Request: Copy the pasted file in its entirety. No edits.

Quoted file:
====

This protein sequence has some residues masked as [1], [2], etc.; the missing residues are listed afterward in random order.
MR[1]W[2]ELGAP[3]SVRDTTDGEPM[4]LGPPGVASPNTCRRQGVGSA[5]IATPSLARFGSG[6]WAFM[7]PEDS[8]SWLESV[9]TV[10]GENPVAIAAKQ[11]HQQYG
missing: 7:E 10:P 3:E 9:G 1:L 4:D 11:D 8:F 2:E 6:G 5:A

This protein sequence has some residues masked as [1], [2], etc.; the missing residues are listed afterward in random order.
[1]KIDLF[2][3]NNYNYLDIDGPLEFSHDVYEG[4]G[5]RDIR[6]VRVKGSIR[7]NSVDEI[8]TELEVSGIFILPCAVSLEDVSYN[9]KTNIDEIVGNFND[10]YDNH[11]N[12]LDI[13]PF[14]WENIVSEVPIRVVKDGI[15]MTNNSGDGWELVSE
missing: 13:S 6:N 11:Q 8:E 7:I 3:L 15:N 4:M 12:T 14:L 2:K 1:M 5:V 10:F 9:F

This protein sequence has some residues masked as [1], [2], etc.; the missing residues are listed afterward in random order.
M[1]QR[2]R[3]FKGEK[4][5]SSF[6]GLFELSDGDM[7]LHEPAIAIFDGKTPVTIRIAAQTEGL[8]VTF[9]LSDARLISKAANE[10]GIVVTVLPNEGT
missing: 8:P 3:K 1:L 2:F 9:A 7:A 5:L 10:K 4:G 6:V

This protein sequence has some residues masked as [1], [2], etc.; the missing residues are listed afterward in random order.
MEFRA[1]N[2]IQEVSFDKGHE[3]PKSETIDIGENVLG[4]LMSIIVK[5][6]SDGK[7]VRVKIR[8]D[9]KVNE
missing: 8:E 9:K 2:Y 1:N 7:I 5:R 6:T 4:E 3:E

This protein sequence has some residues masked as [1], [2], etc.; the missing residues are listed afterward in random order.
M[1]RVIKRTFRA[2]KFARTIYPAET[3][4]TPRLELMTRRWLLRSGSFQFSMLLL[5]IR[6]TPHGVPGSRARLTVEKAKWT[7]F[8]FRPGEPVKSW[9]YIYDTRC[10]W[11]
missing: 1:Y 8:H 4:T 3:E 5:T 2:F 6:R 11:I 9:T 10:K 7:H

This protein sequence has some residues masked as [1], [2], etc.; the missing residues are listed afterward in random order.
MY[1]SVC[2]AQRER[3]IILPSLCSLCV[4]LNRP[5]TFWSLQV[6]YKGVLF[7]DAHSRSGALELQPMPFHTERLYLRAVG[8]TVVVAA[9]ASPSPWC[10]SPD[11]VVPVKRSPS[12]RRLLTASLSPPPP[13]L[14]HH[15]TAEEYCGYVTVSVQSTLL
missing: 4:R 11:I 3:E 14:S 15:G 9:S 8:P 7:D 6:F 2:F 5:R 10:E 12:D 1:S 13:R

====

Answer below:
This protein sequence has some residues masked as [1], [2], etc.; the missing residues are listed afterward in random order.
MR[1]W[2]ELGAP[3]SVRDTTDGEPM[4]LGPPGVASPNTCRRQGVGSA[5]IATPSLARFGSG[6]WAFM[7]PEDS[8]SWLESV[9]TV[10]GENPVAIAAKQ[11]HQQYG
missing: 7:E 10:P 3:E 9:G 1:L 4:D 11:D 8:F 2:E 6:G 5:A

This protein sequence has some residues masked as [1], [2], etc.; the missing residues are listed afterward in random order.
[1]KIDLF[2][3]NNYNYLDIDGPLEFSHDVYEG[4]G[5]RDIR[6]VRVKGSIR[7]NSVDEI[8]TELEVSGIFILPCAVSLEDVSYN[9]KTNIDEIVGNFND[10]YDNH[11]N[12]LDI[13]PF[14]WENIVSEVPIRVVKDGI[15]MTNNSGDGWELVSE
missing: 13:S 6:N 11:Q 8:E 7:I 3:L 15:N 4:M 12:T 14:L 2:K 1:M 5:V 10:F 9:F

This protein sequence has some residues masked as [1], [2], etc.; the missing residues are listed afterward in random order.
M[1]QR[2]R[3]FKGEK[4][5]SSF[6]GLFELSDGDM[7]LHEPAIAIFDGKTPVTIRIAAQTEGL[8]VTF[9]LSDARLISKAANE[10]GIVVTVLPNEGT
missing: 8:P 3:K 1:L 2:F 9:A 7:A 5:L 10:K 4:G 6:V

This protein sequence has some residues masked as [1], [2], etc.; the missing residues are listed afterward in random order.
MEFRA[1]N[2]IQEVSFDKGHE[3]PKSETIDIGENVLG[4]LMSIIVK[5][6]SDGK[7]VRVKIR[8]D[9]KVNE
missing: 8:E 9:K 2:Y 1:N 7:I 5:R 6:T 4:E 3:E

This protein sequence has some residues masked as [1], [2], etc.; the missing residues are listed afterward in random order.
M[1]RVIKRTFRA[2]KFARTIYPAET[3][4]TPRLELMTRRWLLRSGSFQFSMLLL[5]IR[6]TPHGVPGSRARLTVEKAKWT[7]F[8]FRPGEPVKSW[9]YIYDTRC[10]W[11]
missing: 1:Y 8:H 4:T 3:E 5:T 2:F 6:R 11:I 9:T 10:K 7:H

This protein sequence has some residues masked as [1], [2], etc.; the missing residues are listed afterward in random order.
MY[1]SVC[2]AQRER[3]IILPSLCSLCV[4]LNRP[5]TFWSLQV[6]YKGVLF[7]DAHSRSGALELQPMPFHTERLYLRAVG[8]TVVVAA[9]ASPSPWC[10]SPD[11]VVPVKRSPS[12]RRLLTASLSPPPP[13]L[14]HH[15]TAEEYCGYVTVSVQSTLL
missing: 4:R 11:I 3:E 14:S 15:G 9:S 8:P 7:D 6:F 2:F 5:R 10:E 12:D 1:S 13:R